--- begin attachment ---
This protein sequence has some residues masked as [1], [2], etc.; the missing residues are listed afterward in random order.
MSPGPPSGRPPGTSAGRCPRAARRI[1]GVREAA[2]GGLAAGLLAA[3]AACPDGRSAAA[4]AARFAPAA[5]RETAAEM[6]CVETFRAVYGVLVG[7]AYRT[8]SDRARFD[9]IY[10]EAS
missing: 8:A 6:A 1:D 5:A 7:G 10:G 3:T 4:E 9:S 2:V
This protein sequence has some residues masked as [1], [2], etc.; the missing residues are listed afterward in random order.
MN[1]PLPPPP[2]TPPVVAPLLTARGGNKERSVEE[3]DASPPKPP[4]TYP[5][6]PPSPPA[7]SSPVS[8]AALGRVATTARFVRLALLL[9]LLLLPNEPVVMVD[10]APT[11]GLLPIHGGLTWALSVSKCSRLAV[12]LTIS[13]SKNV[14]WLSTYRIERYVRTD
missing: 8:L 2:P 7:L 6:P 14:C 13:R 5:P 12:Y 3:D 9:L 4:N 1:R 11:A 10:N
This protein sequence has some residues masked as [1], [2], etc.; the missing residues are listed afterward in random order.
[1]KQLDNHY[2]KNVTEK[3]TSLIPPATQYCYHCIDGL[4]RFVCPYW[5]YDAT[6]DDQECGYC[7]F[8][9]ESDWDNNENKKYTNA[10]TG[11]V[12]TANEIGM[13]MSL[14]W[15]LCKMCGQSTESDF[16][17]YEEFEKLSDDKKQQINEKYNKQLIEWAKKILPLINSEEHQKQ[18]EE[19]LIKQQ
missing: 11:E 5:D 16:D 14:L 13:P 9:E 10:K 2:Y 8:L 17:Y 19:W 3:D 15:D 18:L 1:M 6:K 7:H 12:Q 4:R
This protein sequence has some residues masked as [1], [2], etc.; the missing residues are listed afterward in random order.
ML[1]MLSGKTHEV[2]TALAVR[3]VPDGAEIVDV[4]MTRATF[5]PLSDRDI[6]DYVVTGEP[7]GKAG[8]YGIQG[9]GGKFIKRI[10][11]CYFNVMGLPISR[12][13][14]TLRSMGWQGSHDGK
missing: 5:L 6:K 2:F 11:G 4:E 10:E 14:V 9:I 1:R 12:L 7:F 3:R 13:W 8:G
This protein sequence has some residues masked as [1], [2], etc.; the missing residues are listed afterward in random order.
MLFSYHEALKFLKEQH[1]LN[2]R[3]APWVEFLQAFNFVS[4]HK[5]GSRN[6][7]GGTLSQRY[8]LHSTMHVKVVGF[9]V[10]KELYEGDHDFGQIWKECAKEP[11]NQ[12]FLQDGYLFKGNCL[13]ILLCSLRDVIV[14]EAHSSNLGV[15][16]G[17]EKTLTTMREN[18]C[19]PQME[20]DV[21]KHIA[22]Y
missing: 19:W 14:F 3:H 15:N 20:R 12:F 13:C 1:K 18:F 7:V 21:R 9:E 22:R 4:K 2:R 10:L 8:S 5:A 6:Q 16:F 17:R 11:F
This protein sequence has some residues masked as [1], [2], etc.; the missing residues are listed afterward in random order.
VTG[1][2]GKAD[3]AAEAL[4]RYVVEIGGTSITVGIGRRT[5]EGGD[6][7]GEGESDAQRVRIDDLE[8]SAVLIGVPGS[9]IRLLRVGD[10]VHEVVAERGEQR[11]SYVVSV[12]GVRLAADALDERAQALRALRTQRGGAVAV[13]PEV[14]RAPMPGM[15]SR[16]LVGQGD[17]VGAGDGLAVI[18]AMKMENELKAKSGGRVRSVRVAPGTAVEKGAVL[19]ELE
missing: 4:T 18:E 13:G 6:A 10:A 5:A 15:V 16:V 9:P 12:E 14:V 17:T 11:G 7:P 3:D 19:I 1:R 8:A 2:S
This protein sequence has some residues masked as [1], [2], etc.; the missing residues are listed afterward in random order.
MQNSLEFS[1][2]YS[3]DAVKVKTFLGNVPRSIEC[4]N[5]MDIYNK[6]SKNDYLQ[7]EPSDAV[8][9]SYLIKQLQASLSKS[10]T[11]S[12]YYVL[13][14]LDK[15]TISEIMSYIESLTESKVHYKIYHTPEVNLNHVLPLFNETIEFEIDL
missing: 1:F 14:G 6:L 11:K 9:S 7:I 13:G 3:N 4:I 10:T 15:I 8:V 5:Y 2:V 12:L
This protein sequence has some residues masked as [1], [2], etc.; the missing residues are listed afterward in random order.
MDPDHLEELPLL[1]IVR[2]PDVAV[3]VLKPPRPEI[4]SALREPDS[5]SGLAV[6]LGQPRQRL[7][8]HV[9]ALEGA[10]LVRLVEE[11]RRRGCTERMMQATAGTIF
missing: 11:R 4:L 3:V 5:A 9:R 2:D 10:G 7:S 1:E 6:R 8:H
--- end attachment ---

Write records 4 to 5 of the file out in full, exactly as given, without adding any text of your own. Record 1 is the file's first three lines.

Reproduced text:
This protein sequence has some residues masked as [1], [2], etc.; the missing residues are listed afterward in random order.
ML[1]MLSGKTHEV[2]TALAVR[3]VPDGAEIVDV[4]MTRATF[5]PLSDRDI[6]DYVVTGEP[7]GKAG[8]YGIQG[9]GGKFIKRI[10][11]CYFNVMGLPISR[12][13][14]TLRSMGWQGSHDGK
missing: 5:L 6:K 2:F 11:G 4:E 10:E 14:V 9:I 1:R 12:L 7:F 3:R 13:W 8:G
This protein sequence has some residues masked as [1], [2], etc.; the missing residues are listed afterward in random order.
MLFSYHEALKFLKEQH[1]LN[2]R[3]APWVEFLQAFNFVS[4]HK[5]GSRN[6][7]GGTLSQRY[8]LHSTMHVKVVGF[9]V[10]KELYEGDHDFGQIWKECAKEP[11]NQ[12]FLQDGYLFKGNCL[13]ILLCSLRDVIV[14]EAHSSNLGV[15][16]G[17]EKTLTTMREN[18]C[19]PQME[20]DV[21]KHIA[22]Y
missing: 19:W 14:F 3:H 15:N 20:R 12:F 13:C 1:K 18:F 7:V 21:R 9:E 22:R 4:K 2:R 10:L 8:S 5:A 6:Q 16:F 17:R 11:F